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42 CFR 409.45 – Dependent services requirements.
(a) General. Services discussed in paragraphs (b) through (g) of this section may be covered only if the beneficiary needs skilled nursing care on an intermittent basis, as described in § 409.44(b); physical therapy or speech-language pathology services as described in § 409.44(c); or has a continuing need for occupational therapy services as described in § 409.44(c) if the beneficiary’s eligibility for home health services has been established by virtue of a prior need for intermittent skilled nursing care, speech-language pathology services, or physical therapy in the current or prior certification period; and otherwise meets the qualifying criteria (confined to the home, under the care of a physician, in need of skilled services, and under a plan of care) specified in § 409.42. Home health coverage is not available for services furnished to a beneficiary who is no longer in need of one of the qualifying skilled services specified in this paragraph. Therefore, dependent services furnished after the final qualifying skilled service are not covered, except when the dependent service was not followed by a qualifying skilled service as a result of the unexpected inpatient admission or death of the beneficiary, or due to some other unanticipated event.
(b) Home health aide services. To be covered, home health aide services must meet each of the following requirements:
(1) The reason for the visits by the home health aide must be to provide hands-on personal care to the beneficiary or services that are needed to maintain the beneficiary’s health or to facilitate treatment of the beneficiary’s illness or injury. The physician’s order must indicate the frequency of the home health aide services required by the beneficiary. These services may include but are not limited to:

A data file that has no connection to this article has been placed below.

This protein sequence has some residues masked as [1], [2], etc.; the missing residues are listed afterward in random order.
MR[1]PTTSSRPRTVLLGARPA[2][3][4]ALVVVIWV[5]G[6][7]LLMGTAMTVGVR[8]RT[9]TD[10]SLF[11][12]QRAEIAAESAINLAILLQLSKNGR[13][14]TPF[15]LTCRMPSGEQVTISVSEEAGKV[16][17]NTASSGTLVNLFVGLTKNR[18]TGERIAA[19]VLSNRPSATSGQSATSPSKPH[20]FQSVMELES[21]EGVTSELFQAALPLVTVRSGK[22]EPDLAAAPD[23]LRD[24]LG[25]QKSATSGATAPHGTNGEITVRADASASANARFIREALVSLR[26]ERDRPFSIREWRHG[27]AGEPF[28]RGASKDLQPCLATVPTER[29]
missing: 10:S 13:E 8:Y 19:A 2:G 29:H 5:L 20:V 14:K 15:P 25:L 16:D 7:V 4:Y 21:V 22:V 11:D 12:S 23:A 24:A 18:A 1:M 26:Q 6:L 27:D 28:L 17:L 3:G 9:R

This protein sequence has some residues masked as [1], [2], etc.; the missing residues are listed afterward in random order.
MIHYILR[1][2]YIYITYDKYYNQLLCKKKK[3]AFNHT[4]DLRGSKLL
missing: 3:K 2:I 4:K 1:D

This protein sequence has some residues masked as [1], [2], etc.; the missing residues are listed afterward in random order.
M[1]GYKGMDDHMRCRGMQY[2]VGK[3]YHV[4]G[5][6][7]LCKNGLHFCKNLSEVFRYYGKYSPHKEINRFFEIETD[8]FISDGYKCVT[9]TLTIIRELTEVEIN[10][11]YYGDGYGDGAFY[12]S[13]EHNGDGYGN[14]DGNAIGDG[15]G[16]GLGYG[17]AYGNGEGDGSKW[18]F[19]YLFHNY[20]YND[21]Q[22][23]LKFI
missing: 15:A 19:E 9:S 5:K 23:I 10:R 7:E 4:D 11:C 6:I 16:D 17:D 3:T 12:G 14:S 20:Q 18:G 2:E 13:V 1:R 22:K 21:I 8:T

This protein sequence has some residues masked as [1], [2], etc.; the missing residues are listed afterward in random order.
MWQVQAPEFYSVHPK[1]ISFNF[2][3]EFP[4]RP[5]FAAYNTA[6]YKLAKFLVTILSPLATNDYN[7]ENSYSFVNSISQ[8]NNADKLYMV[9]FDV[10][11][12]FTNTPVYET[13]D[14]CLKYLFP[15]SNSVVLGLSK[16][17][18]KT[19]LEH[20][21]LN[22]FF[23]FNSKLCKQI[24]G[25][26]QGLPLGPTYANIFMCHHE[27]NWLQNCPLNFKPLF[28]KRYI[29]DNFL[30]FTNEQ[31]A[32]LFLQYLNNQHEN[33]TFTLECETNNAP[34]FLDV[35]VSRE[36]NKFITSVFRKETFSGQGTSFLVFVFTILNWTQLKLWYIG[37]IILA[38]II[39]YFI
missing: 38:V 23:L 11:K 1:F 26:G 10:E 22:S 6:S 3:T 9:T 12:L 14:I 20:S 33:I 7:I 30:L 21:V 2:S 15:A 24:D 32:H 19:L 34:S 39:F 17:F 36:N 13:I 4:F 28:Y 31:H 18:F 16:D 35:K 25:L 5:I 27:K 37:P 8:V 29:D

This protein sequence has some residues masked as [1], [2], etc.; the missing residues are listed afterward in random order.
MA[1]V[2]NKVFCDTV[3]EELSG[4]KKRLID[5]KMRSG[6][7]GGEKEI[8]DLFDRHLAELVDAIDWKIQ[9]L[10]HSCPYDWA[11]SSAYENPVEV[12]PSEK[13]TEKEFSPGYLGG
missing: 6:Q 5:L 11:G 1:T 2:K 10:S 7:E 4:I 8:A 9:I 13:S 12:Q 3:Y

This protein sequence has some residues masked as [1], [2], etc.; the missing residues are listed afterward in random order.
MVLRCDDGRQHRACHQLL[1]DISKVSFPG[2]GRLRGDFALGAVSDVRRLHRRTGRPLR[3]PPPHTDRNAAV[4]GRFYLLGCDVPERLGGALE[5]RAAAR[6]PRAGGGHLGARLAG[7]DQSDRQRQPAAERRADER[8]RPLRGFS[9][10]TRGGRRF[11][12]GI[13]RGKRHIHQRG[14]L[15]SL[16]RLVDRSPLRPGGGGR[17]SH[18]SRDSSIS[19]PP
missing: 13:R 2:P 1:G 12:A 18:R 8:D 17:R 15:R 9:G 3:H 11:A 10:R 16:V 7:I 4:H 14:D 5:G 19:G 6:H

(i) Personal care services such as bathing, dressing, grooming, caring for hair, nail and oral hygiene that are needed to facilitate treatment or to prevent deterioration of the beneficiary’s health, changing the bed linens of an incontinent beneficiary, shaving, deodorant application, skin care with lotions and/or powder, foot care, ear care, feeding, assistance with elimination (including enemas unless the skills of a licensed nurse are required due to the beneficiary’s condition, routine catheter care, and routine colostomy care), assistance with ambulation, changing position in bed, and assistance with transfers.
(ii) Simple dressing changes that do not require the skills of a licensed nurse.
(iii) Assistance with medications that are ordinarily self-administered and that do not require the skills of a licensed nurse to be provided safely and effectively.
(iv) Assistance with activities that are directly supportive of skilled therapy services but do not require the skills of a therapist to be safely and effectively performed, such as routine maintenance exercises and repetitive practice of functional communication skills to support speech-language pathology services.
(v) Routine care of prosthetic and orthotic devices.
(2) The services to be provided by the home health aide must be—
(i) Ordered by a physician in the plan of care; and
(ii) Provided by the home health aide on a part-time or intermittent basis.
(3) The services provided by the home health aide must be reasonable and necessary. To be considered reasonable and necessary, the services must—
(i) Meet the requirement for home health aide services in paragraph (b)(1) of this section;
(ii) Be of a type the beneficiary cannot perform for himself or herself; and
(iii) Be of a type that there is no able or willing caregiver to provide, or, if there is a potential caregiver, the beneficiary is unwilling to use the services of that individual.
(4) The home health aide also may perform services incidental to a visit that was for the provision of care as described in paragraphs (b)(3)(i) through (iii) of this section. For example, these incidental services may include changing bed linens, personal laundry, or preparing a light meal. )
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